Bob Schwartz

Category: Poetry

Borderland

​Borderland

The place where rational and irrational meet
Is tiny and vast
Too small for one foot to stand
Too big to imagine
Once visited unforgettable and undeniable
The way back only nearly impossible

Made Simple

Made Simple

Whatever you say or do
Or are made to do
Know who
And see through
The differences

Note: To get to the essence (it should accurately be called “______ Made Simple”, fill in the blank with anything) this is fewer words than some, more words than some, and either way less skillful than many. But beyond that, the point is the point. That point is the spot between this and that (again fill in the blank: hot and cold, light and dark, man and woman, love and hate, best and worst, Jew and Christian, AC and DC, Democrat and Republican, Taylor Swift and Katy Perry, etc., etc.). That point is you, and you are not between anything.

The Great Way is not difficult
for those who have no preferences.
When love and hate are both absent
everything becomes clear and undisguised.
Make the smallest distinction, however,
and heaven and earth are set infinitely apart.
Verses on the Faith Mind, Chien-chih Seng-ts’an 

Wander

Wander

I try to stay home
But I wander
Not for somewhere better or new
Or because there is too much to do
I just forget to be here
Until I read a poem
That is the address
And I am home

Calculus

Calculus

Calculus
Of the lightened load:
Add less
Than you are losing

Steady and Stop

Steady and Stop

The ship she
Takes on weight
Ballast and anchor
To steady and stop
The journey on
The unsettled sea

Weary

One more story
About something that is nothing
One more missing
About something that is something
Eyes bleary
Ears weary
But who can tell
Anyone
Which is which

Triage and Detritus

Triage and Detritus

What you watch
Tells you
What not to see
What you listen to
Tells you
What not to hear
What you keep
Tells you
What to discard

Note: There is as much in the title as in the poem.

Triage is from the French trier, to sort. It is best known as a medical term, the sorting of casualties according to severity of injuries. This is how it was used in the Napoleonic wars, later in World War I, and to this day in emergency medicine. But it has for centuries had non-medical uses, as in the sorting of wool, coffee beans, and even recently in discussing which endangered species to try to save first. So in general, triage is an assessment and sorting according to quality.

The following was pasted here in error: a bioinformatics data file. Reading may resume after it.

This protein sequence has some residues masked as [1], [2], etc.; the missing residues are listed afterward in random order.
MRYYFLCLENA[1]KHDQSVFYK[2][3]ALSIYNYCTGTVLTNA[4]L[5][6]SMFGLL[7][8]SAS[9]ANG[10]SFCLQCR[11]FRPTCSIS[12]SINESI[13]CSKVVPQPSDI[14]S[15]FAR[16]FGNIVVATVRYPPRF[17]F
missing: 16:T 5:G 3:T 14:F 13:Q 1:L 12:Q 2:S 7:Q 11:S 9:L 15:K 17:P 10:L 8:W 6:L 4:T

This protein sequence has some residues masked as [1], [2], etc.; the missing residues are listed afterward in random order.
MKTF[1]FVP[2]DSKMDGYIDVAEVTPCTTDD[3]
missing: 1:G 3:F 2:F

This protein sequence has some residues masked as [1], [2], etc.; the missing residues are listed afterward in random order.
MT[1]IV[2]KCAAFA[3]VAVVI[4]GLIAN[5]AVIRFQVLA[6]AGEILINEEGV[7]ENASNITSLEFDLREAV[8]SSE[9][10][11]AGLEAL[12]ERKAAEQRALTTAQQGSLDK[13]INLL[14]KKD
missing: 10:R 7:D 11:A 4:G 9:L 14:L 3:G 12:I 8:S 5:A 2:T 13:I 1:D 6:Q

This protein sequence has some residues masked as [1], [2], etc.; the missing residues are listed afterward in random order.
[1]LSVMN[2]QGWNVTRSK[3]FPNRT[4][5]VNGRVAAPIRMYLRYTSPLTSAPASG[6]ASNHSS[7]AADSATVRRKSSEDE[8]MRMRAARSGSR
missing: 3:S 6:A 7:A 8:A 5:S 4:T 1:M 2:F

Detritus is also from the French. It is the disintegrated material and debris that remains after wearing away, from rocks or from organisms. It is related to the word detriment.

The context, particularly of the last lines (What you keep/Tells you/What to discard), is a review of stuff to be kept or let go. If you look at a thing, you may have all sorts of thoughts—arguments with yourself—about what to keep. But if you look at what is in the absolutely-must-have box, those things that require no thought, that tells you something, maybe everything, about the rest. The essential speaks for itself, but you do have to shut up and listen.

Infinite Jugglers

Infinite Jugglers

Juggle balls and knives
Fruits and vegetables
Jewels and poison
Planets and stars
Three to infinity.
It is a skill and a trick
Admired and applauded
When the circle stops
Objects laid on the ground
What is performance
Who is the audience
Who is the performer?

Wisdom House

Wisdom House

I see those
Who visited the house
Some knocked
Stopped for a chat or meal
Stayed for a weekend or season
Or never left.
There is no guest book
But some signed it anyway.
One left a note:
You know
This isn’t your house.

 

Recite

Recite

Morning
After dreams
These are the words
That wake:
Hear
Listen
Light
One
Heavens
Earth
Beings
Delusions
Chaos
Desolation
Formless
Void
All is
Hevel.

Note: The word hevel is Hebrew, found in the famous first words of Ecclesiastes. “Hevel hevelim, amar Koheleth, hevel hevelim, kol hevel” is best known in English as something like “Vanity, vanity,  says the Teacher, all is vanity.” But as with so much mysterious biblical Hebrew, translators still work on English approximations, of which “vanity” is only one attempt. You will also find hevel translated as air, vapor, breath, mist, smoke, futility, meaningless, pointless, useless. This can put the supposed pessimism of Ecclesiastes in a different light. How can breath be useless?